For those unfamiliar with the brand, the jT undershirt from Collected Threads has been around for a long time. I first covered the product line way back in August, and again in September and October of the same year.
To see all article where I mention this brand, click here.
The premise behind scoop-neck undershirts is that they have a similar “U” shaped collar line that is present and similar to tank tops, but with a wider neck opening and made into an undershirt with sleeves. Think of it as a cross between a crew neck undershirt and a tank top.
Well I’ve been in contact with the founder of Collected Threads over the years, and he recently reached out to me to share some new news:
Email From Collected Threads
Hope all is well and thanks for the free press over the years! Thought I’d let you know in the last two months we’ve made some big leaps to take this from a hobby to a full time gig. We’re on massive sales and marketing campaign that will bring the jT mainstream.
I wanted to call to your attention a few changes to the jT from Collected Threads:
- More fitted cut reduces slack around the waist
- We heard the length complaints and made them longer to stay tucked
- Tagless, of course
- Reduced colret width minimizes lines behind thin shirts
- Fresh colors coming in March. Look for gray and black in addition to white
- Complete website overhaul
- Complete packaging overhaul
- Price: $18/per. jT Product/Buy page
- Price Discount: As low as $10/each (volume discounts available)
- A super low neck undershirt with sleeves, the jT gives you maximum sweat protection while staying out of sight
- Soft 100% Combed Cotton
- Fitted cut contours to your body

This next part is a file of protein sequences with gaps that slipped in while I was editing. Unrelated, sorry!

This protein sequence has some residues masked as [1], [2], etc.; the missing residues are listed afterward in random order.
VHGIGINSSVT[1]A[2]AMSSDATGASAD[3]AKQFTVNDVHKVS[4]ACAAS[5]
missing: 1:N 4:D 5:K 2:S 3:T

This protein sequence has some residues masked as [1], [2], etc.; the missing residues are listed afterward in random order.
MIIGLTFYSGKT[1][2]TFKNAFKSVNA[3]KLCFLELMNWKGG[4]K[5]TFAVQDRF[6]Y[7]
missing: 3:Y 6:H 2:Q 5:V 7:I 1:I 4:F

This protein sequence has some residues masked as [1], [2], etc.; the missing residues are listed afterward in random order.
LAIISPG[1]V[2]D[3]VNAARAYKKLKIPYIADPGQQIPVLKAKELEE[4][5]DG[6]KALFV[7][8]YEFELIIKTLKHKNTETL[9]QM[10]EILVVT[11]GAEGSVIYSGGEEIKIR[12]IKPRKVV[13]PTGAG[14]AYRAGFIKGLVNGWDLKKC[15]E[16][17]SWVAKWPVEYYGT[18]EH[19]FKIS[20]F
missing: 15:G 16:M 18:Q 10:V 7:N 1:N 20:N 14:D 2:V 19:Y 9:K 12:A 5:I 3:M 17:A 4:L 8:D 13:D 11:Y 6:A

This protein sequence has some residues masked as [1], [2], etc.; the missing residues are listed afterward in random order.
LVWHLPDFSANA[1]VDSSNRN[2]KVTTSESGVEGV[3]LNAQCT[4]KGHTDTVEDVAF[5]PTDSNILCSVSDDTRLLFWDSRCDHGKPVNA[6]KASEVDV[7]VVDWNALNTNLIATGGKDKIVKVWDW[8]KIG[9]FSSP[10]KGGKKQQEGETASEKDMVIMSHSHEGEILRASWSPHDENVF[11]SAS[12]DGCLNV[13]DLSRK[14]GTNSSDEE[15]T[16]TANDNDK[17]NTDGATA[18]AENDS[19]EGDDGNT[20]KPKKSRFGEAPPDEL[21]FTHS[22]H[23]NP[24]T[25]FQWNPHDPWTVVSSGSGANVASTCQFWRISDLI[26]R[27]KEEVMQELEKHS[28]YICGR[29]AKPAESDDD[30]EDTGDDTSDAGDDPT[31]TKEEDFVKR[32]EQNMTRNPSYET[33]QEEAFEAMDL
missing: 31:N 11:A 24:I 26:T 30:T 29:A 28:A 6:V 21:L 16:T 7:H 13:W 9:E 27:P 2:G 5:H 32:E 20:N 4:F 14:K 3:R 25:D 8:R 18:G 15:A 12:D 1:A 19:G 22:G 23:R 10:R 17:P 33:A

- Tagless label for added comfort
jT Initial Observations
Although I won’t have the chance to do an official review on the jT, I did give it a test drive and wore it all day recently. Here are some of my initial thoughts:
- Lightweight and breathable. Good overall fabric weight. Slightly stretchy fabric too, something I like in 100% cotton jersey undershirts
- Feels good on the skin right out of the box
- Good body/torso fit
- Sleeves good length, but with a close body fit, I kinda hoped the sleeves fit more snugly. Though, not really a make or break characteristic
- Very open collar line. Sides of collar opening sat wide on my shoulders. Felt a little like the shirt would fall over the sides of my arms, but of course it never did
- Front Drop. With two buttons fully open on my outer shirt (which is what I was wearing), you could still see the top part of the jT undershirt collar line. Undershirt collar line is fully hidden with one button undone on outer shirt.
- Wash test/shrinkage: TBD – I haven’t washed the jT yet
Well, I’m a bit conflicted about this. The term “invisible” as it pertains to undershirts is used in two different contexts: 1) neutral color, like tan or nude or heather grey so the undershirt doesn’t show through lighter colored outer shirts, and 2) open or deeper collar design so the collars don’t show through.
With it’s more pronounced collar opening, the collar seams of the jT can be somewhat visible under a lighter colored outer shirt — no more so than a tank top — and maybe slightly more than a v-neck. I had a light-colored plaid outer shirt on, and I could see the outlines of the collar. Again, it wasn’t any different than when I wear a tank top, and I was in casual attire, so the faint lines did not bother me at all.
To be fully “invisible”, I think my Utopian definition of that would be that you could not see the undershirt collar with your shirt open or close, nor could you see any lines of the undershirt through a lighter-colored outer shirt. I didn’t get both with the jT, so I’d be hard-pressed to go all-in saying it was truly invisible under my shirt.
If you have any other questions about the jT, post them in the comments below.